AMD: A-Series APUs (Trinity/Llano)
AMD's Fusion initiative sought to combine host processing and graphics resources in the same chip, ideally circumventing the need for separate CPUs and graphics cards in mainstream PCs. In many ways, this is similar to what Intel does with its Sandy and Ivy Bridge architectures, though Intel more heavily emphasizes x86 performance, while AMD's strength is its GPUs.
A disagreement with another vendor led AMD to move away from its Fusion brand and adopt Heterogeneous Systems Architecture, or HSA. The SoCs belonging to both efforts are referred to as APUs (accelerated processing units).
The first desktop APUs emerged under the code name Llano in 2011, and were manufactured using a 32 nm process. They combined AMD's Stars architecture without L3 cache and its Evergreen graphics design. Second-generation Trinity-based APUs employ the company's most modern Piledriver CPU architecture and its VLIW4 graphics configuration (the same shader arrangement found on Radeon HD 6900-series cards).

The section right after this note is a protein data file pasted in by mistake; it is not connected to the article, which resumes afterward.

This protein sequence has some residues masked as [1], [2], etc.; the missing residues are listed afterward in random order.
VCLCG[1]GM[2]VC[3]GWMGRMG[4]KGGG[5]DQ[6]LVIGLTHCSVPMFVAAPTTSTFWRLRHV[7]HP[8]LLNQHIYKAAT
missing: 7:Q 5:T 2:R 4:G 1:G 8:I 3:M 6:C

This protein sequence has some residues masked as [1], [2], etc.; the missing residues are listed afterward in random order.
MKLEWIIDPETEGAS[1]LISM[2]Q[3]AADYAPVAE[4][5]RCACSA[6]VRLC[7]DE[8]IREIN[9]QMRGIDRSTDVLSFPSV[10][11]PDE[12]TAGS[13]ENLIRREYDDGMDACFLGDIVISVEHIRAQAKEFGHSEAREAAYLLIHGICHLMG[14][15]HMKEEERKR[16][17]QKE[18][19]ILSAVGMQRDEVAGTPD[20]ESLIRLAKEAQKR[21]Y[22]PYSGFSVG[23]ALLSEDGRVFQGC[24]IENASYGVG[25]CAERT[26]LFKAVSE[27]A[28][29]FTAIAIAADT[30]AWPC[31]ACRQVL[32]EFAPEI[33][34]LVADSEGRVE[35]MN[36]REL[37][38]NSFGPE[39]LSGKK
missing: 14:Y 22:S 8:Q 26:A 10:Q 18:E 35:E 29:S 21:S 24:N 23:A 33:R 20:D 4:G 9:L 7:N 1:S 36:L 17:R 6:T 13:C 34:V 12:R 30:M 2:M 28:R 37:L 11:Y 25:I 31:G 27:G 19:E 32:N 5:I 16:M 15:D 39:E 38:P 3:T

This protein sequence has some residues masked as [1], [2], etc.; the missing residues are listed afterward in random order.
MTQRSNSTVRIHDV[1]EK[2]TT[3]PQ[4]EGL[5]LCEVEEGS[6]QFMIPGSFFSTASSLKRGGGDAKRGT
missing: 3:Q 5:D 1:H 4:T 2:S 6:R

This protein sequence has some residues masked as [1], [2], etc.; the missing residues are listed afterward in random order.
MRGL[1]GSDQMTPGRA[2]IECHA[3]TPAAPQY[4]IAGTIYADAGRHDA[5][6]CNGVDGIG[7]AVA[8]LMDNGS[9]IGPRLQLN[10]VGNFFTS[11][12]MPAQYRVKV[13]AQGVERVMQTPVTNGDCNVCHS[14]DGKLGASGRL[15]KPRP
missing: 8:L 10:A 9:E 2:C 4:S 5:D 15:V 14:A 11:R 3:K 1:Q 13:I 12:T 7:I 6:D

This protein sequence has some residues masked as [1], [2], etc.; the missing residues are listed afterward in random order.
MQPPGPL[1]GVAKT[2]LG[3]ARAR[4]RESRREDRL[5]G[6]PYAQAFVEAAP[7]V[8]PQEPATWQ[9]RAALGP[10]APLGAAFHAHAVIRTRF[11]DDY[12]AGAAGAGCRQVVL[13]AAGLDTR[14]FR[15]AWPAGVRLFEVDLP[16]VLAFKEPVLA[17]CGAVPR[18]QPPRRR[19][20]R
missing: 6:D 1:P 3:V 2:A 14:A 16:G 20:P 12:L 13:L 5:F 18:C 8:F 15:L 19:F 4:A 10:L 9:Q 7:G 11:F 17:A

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Benchmarked AMD Fusion-Based APUs:
|A-Series||Code Name||Rev.||CPU Socket||Number of Cores||Clock Frequency||L2 Cache||iGPU||Memory Controller||TDP|
|A6-3650||Llano||B0||FM1||4||2.6 GHz||4 x 1024 KB||HD 6530D444 MHz||integrated up to DDR3-1866||100 W|
|A6-3670K||Llano||B0||FM1||4||2.7 GHz||4 x 1024 KB||HD 6530D444 MHz||integrated up to DDR3-1866||100 W|
|A8-3850||Llano||B0||FM1||4||2.9 GHz||4 x 1024 KB||HD 6550D600MHz||integrated up to DDR3-1866||100 W|
|A8-3870K||Llano||B0||FM1||4||3.0 GHz||4 x 1024 KB||HD 6550D600MHz||integrated up to DDR3-1866||100 W|
|A10-5800K||Trinity||A1||FM2||4||3.8 GHz||2 x 2048 KB||HD 7660D800 MHz||integrated up to DDR3-1866||100 W|